prices in London

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The inflation for house prices reached a 5 years low: 4.9% this April compared to the average of 6.9% in the last 5 years.

Considering the fall from the last quarter of 2017, what the housing market is feeling now is actually a rise of 2.9% for prices. But this is mainly because the last quarter of 2017 consisted of a fall of 0.5%, instead of a growth.

Large regional cities are the strongest perfomers with signs of slower growth across the south coast. The pace of overall city level growth is losing momentum, partly due to static prices in London.

One of the cities with the fastest growth rate is Manchester, but the situation is unique in each UK large city.

London is actually the most particular: most of the authorities signalized a growth, but there is still a consistant number (16 out of 46) that are registering a negative growth and prices falling.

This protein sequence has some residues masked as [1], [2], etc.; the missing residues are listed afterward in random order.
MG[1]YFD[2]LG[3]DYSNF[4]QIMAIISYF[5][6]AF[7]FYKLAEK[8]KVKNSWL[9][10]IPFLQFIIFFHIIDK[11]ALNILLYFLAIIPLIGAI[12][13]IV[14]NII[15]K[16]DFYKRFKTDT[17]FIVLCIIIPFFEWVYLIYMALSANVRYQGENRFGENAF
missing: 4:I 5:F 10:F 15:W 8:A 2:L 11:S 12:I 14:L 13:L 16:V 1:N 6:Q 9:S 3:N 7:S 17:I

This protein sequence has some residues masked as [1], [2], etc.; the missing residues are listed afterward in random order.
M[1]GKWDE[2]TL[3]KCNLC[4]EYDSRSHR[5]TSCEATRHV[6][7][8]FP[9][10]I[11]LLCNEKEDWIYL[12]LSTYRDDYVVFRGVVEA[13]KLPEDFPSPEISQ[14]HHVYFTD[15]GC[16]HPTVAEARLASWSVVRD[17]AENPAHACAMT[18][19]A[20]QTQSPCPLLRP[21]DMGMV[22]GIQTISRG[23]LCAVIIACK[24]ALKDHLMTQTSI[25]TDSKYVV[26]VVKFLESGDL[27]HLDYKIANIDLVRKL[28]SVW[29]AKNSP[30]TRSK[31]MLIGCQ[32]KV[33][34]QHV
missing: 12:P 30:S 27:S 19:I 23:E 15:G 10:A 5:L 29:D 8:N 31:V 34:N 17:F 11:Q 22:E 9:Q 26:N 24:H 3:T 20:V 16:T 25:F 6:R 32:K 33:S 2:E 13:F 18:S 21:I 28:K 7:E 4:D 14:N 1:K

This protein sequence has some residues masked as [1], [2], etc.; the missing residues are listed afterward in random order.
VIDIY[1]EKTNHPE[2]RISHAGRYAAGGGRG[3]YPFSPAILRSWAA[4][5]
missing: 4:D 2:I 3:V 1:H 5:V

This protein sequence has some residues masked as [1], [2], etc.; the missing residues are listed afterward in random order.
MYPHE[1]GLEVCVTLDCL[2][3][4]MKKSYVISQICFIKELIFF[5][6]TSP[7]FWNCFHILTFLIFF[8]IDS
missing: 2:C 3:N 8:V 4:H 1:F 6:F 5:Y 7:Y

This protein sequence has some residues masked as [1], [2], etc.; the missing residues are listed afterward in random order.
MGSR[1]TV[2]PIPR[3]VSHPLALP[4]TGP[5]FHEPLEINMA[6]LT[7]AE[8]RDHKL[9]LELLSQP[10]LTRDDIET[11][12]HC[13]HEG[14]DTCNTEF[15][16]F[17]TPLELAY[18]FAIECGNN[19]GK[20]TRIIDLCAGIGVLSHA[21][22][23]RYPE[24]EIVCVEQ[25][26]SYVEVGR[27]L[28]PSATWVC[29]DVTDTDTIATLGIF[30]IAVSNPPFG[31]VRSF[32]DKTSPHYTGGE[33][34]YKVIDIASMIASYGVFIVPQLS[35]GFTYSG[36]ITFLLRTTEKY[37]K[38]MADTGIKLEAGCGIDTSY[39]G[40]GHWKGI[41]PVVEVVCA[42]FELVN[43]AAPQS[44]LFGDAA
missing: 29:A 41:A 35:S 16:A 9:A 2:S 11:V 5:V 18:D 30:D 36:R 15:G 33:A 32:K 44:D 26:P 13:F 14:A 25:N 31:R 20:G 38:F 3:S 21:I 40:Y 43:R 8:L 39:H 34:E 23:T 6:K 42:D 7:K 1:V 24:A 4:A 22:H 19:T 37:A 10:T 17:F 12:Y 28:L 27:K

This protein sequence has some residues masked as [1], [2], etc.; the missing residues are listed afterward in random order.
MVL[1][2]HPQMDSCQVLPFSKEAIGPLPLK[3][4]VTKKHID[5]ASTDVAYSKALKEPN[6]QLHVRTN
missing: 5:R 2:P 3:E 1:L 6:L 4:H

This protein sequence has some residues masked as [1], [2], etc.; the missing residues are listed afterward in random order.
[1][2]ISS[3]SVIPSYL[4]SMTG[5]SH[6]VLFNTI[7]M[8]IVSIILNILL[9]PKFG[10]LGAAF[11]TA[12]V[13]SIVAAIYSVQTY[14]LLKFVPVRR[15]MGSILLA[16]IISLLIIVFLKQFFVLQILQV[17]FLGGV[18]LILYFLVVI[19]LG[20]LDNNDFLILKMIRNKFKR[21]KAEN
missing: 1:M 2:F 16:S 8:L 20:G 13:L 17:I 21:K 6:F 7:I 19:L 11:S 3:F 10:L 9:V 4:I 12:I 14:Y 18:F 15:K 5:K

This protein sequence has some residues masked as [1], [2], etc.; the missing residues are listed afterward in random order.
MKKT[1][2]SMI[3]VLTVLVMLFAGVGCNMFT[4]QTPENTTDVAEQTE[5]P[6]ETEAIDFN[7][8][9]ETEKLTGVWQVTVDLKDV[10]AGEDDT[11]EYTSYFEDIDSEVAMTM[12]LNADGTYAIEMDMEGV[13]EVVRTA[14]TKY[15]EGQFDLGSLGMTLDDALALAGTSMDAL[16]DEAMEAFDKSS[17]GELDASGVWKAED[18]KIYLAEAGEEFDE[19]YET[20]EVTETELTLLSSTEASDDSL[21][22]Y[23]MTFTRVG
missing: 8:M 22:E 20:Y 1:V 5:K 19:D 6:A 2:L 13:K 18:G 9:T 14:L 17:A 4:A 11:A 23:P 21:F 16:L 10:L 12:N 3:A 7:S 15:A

Details and an overlook in this very good analysis on Hometrack:

UK Cities House Price Index – April 2018


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Not as a surprise, the highest price per square meter is in London. The prices here doubled between 2004 and 2016.

However, the difference between the lowest price per square meter in the UK (Blaenau Gwent in Wales – £777) and the highest (the London borough of Kensington and Chelsea – £19,400) is enormous. The main causes and some of the effects on the long term you can find in this article on PropertyWire.

Astounding £18,000 difference between highest and lowest home prices per square meter

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